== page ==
Tag Archives: punishment

The 89 Cent Solution

goldSome refer to sugary soda beverages as “liquid candy.” I say they’re wrong. It’s liquid gold. “There’s gold in them thar self-serve dispensers!”

The history of soda portions is super-sized fun. When introduced by McDonalds in 1955, a cup of soda weighed 7 oz. By 2012, however, a 12-ounce soda was considered “kid’s size.” McDonalds, Wendy’s and Burger King all rolled out 42 ounce size single-serving potions called, respectively: Supersize, Great Biggie, and King Size. Since, then, however, those paltry portions have been dwarfed by the Mega Jug at KFC (64 oz), the Beast at ARCO (85 oz), HuMUGous at Kum & Go (100 oz) and the Team Gulp at 7-Eleven (128 oz).

Are you noticing a trend yet? Your keen scientist brains should already be extrapolating future results. My linear regression line indicates that by 2042 a single-serving size will be approximately the capacity of a backyard swimming pool. I call this the LaGrange Point of Soda Evolution. We’ll have achieved something truly special when we’re actually able to swim in our serving sizes.

The point is: We’re a thirsty lot.

With all this in mind, a construction worker name Christopher Lewis of North Charleston recently was having lunch at the Ralph H. Johnson VA Medical Center in Charleston, S.C. He went to the self-serve soda dispenser and got himself a soda refill. And, by doing so, prompted an improbable chain of events that has irrevocably changed the face of law enforcement as we know it. It makes the Twinkie Defense look like child’s play.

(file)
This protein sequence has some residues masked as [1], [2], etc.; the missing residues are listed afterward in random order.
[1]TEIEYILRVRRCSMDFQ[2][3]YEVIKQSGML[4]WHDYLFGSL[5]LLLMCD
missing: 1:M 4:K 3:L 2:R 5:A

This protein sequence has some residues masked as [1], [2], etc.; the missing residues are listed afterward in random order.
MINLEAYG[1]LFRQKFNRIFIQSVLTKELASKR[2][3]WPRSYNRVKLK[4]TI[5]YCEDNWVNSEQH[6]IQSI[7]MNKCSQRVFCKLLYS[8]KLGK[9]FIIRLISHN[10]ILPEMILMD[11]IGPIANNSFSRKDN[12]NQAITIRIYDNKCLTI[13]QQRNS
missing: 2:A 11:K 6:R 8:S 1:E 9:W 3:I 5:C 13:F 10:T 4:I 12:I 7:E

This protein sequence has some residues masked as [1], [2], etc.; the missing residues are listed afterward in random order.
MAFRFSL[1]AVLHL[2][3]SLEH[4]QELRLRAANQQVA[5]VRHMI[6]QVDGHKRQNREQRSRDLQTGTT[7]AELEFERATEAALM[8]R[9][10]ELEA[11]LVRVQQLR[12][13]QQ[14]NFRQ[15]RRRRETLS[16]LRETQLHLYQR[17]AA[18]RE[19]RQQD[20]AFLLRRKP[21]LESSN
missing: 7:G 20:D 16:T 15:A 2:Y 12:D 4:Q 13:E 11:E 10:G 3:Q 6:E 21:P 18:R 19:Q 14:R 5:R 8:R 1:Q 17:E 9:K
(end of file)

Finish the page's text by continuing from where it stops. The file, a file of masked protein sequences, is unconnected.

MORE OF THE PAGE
Behold the power of liquid candy.
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Hittin’ Run

bp-social-injusticeSadly, binary is not a workable template for real world problems. Most things are just not that simple. They don’t fit neat and tidy in the binary box. Oh, how I wish they would.

Drive drunk? I feel that should be classified as “attempted murder.” Society, as usual, doesn’t agree with me. “No jail time for killing four pedestrians while driving with a BAC three times over the legal limit and not even old enough to drink.” That wee bit of difference of opinion on punishment makes me an outlier, I guess. Of course, that’s an extreme example, yet to my way of thinking, punishment in even garden variety DUII cases falls woefully short.

Cheat on your spouse? That should also be “attempted murder.” It’s all so simple to me. Pick up a deadly disease, bring it to your marital bed, and pay it forward with a potential disease that could theoretically kill the person who trusts you the most. There should be serious punishment for that. Far too often the only real punishment is going back to your regular life like nothing ever happened. Not much of a deterrent, eh?

In brief, my point is that without certain and meaningful consequence there is absolutely no limit on behavior. Period.

I believe a certain percentage of people just don’t give a shit. Perhaps they are motivated by drug addiction. Perhaps they are psychopaths and/or sociopaths and it’s what they do. Maybe they were brought into the world and damaged beyond repair by parents, environment and random events. Whatever the reason, it makes little difference in the end. The outcomes are similar. The themes of destruction and causing harm are remarkably consistent.

We tend to expect it from these folks. No big surprises there.